Like many American leaders, John Glover paid a considerable cost in the cause of independence, losing much of his personal wealth, his good health, and his wife and two children during the war years.
His eldest son, John Jr., a captain in Glover’s regiment in 1776, was captured later in the war and died after being transported to England. In the fall of 1778, he suffered the loss of his beloved wife Hannah, the mother of his 11 children, after a long illness that she contracted during the war. For the next two years, he balanced military duties with raising his many children. Glover re-married, to a cousin of Paul Revere, in 1780.
Glover was a humble man, satisfied to return to a quiet civilian life as a respected local figure, enjoying the fruits of American independence which he was so instrumental in securing. He was selected to six terms as a town Selectmen and two terms in the Massachusetts legislature. Additionally, he represented Marblehead in the Massachusetts state ratifying convention in 1788, voting for the new Federal Constitution.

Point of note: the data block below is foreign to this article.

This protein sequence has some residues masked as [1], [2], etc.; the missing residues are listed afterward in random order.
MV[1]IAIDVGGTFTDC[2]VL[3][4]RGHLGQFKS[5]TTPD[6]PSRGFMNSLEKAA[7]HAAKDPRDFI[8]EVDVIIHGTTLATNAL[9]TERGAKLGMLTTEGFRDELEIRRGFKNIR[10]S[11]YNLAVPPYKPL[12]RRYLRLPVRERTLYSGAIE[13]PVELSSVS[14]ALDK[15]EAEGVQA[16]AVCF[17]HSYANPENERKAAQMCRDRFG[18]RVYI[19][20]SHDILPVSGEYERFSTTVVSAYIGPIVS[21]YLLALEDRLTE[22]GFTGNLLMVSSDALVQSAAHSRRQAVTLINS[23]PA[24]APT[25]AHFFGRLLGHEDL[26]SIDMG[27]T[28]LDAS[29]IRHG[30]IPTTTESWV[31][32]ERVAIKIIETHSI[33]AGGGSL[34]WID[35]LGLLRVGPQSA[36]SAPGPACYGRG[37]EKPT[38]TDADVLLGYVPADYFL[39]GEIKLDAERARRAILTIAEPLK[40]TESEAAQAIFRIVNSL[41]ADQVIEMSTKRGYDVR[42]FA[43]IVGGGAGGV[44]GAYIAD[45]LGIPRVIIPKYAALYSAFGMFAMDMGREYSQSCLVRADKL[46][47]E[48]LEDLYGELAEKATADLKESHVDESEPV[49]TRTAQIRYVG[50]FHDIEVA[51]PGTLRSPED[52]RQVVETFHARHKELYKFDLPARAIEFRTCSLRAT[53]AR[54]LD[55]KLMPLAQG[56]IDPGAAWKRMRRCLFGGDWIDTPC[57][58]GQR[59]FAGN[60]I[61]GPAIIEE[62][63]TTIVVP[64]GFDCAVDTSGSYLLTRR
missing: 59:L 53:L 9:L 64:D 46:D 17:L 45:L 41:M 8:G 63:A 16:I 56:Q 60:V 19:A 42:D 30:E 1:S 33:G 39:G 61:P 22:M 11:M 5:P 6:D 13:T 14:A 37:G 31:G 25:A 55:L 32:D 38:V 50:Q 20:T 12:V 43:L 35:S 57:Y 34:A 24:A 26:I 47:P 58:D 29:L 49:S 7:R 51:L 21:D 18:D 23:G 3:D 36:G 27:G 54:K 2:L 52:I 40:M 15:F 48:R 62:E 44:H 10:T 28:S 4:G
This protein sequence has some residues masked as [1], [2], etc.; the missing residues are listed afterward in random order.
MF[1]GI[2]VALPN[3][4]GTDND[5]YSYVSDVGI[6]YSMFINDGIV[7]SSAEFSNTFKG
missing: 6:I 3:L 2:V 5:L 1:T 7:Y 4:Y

When the war began, Glover invested considerable personal wealth in Continental securities used to finance the war and contributed his vessel to the American cause. During the conflict, his assets helped to recruit and even to provision troops under his command. Glover’s commercial fortunes plummeted as Marblehead’s maritime economy was devastated during the war and, like much of New England, suffered a post-war depression, partly because of the disruption of trade with Great Britain. However, using the same skills and knowledge that had developed his colonial business enterprise, Glover gradually re-established his profitable merchant and fishing operations.